ROBERT SIEGEL, Host:
From NPR News, this is ALL THINGS CONSIDERED. I'm Robert Siegel.
MELISSA BLOCK, Host:
And I'm Melissa Block. Tropical Storm Gustav pounded Jamaica today. It could regain hurricane strength, and it's predicted to head toward the Gulf Coast. Communities there are preparing for the possibility of another hurricane three years after Katrina and Rita devastated much of the region.
And as NPR's Pam Fessler reports, emergency response teams are scrambling to avoid a repeat of that disaster.
PAM FESSLER: Several dozen officials gathered this afternoon for a video teleconference at FEMA headquarters in Washington. It's one of many such calls expected in the coming days as Gustav heads toward the Gulf Coast and another tropical storm, Hanna, forms in the Atlantic.
U: Do we have the National Hurricane Center on line?
U: We're on line.
U: National Hurricane Center on line.
FESSLER: Besides numerous federal agencies, several Gulf Coast states were also represented.
U: Do we have Florida on line as well?
U: Florida on line.
U: Georgia's on line.
U: Thank you, Georgia. Mississippi?
FESSLER: Calls such as this occurred prior to Hurricane Katrina but with fewer people and not always with the same sense of urgency. FEMA's deputy administrator Harvey Johnson reminded everyone what was at stake.
BLOCK: I think it's very, very important as we look at this storm that's potentially going to be the largest hurricane to come to the United States and land - hit - make landfall since Katrina. Very, very important that we play the way we've practiced and trained over the last year and a half.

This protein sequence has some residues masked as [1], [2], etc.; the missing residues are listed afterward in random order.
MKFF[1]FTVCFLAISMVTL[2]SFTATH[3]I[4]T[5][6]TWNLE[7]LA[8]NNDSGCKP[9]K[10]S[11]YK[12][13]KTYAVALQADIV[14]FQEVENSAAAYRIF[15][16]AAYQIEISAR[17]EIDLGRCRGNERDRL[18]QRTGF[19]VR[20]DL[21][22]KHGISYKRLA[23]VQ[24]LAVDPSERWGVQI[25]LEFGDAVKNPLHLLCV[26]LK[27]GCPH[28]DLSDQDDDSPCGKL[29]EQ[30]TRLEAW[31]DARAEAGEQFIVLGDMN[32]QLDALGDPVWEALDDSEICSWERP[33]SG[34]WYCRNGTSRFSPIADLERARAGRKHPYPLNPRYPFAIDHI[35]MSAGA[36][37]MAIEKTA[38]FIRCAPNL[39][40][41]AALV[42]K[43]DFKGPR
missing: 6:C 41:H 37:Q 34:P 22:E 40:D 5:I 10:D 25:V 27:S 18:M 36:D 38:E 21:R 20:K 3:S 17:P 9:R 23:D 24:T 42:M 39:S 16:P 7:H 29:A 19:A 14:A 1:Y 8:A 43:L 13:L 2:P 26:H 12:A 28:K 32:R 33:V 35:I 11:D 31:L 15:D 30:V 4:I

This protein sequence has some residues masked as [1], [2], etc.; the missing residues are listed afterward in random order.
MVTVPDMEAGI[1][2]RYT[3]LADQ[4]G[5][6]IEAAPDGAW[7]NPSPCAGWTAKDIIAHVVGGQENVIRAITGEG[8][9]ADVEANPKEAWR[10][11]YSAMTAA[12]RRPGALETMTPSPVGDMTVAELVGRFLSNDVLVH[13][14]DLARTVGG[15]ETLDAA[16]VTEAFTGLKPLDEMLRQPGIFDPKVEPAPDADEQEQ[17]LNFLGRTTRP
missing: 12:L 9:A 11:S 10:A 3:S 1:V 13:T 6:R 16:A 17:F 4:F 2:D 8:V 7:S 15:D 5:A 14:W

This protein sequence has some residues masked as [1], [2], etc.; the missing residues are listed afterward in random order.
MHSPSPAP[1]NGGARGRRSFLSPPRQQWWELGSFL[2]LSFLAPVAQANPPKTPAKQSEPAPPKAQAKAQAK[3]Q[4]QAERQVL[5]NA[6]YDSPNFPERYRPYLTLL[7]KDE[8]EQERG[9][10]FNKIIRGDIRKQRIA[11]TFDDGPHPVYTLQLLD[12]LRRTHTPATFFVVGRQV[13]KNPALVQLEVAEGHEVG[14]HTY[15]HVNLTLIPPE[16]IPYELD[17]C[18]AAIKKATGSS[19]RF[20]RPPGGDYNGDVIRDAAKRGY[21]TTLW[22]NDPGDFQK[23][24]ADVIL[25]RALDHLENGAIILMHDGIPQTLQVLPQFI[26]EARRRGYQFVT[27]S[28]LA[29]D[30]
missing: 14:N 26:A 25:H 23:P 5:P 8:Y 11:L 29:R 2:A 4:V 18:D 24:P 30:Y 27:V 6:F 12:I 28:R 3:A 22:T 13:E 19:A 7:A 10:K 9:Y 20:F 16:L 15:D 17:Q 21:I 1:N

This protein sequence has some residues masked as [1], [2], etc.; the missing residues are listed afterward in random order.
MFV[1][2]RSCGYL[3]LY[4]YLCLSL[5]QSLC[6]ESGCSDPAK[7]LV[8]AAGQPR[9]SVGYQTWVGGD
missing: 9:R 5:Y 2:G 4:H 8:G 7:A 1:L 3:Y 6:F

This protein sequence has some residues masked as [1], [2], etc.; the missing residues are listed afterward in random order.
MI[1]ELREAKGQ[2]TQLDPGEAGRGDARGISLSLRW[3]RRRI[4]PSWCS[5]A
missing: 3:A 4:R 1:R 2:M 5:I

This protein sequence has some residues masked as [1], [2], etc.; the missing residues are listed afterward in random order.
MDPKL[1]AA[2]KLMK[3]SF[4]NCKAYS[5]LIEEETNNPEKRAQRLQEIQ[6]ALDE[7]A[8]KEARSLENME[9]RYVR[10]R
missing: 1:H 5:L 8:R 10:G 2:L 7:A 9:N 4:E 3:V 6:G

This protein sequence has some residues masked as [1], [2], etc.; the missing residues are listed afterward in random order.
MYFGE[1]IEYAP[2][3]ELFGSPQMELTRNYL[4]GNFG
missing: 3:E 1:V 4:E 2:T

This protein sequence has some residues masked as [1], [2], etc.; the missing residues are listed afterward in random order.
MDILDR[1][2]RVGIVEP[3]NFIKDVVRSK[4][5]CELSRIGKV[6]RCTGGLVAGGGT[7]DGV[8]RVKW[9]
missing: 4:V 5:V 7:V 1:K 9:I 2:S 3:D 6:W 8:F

FESSLER: And that means coordinating with each other following a chain of command that basically didn't exist three years ago. Johnson noted that states are in charge of hurricane response but that the federal government is there to help with emergency supplies and personnel. Johnson told participants there was something else at stake.
BLOCK: Most important, I think we need to inspire some confidence. I think we need to inspire confidence within FEMA, our own people, we need to inspire confidence in the federal family with our states and local partners, and then most importantly, inspire confidence of the American public.
FESSLER: So to that end, the Bush administration is trying to show it has no intention of repeating its mistakes during Katrina. White House Press Secretary Dana Perino said President Bush is getting regular updates. Homeland Security Secretary Michael Chertoff headed to Louisiana to meet with state and local officials about their plans.
BLOCK: I think the response aspect is the difference between night and day.
FESSLER: Mark Merritt was a FEMA official during the Clinton administration. He's now president of James Lee Witt Associates and has been advising the state of Louisiana. He thinks the federal government is much better prepared than it was three years ago.
BLOCK: Where I am concerned is how much has been done from the recovery of Katrina to the infrastructure and to the levees and, you know, to the facilities.
I think that they're desperately behind the timeline where they should be in the repairs that they've done that's going to put the city at risk once the storm hits.
FESSLER: For example, he says, levees aren't as strong as they should be and some homes were rebuilt below the levels that flooded them three years ago. That's not to mention thousands of people in Louisiana still living in travel trailers, which are especially vulnerable.
Federal officials admit there could be problems and say that people need to evacuate if ordered to do so.
Pam Fessler, NPR News, Washington.
NPR transcripts are created on a rush deadline by Verb8tm, Inc., an NPR contractor, and produced using a proprietary transcription process developed with NPR. This text may not be in its final form and may be updated or revised in the future. Accuracy and availability may vary. The authoritative record of NPR’s programming is the audio record.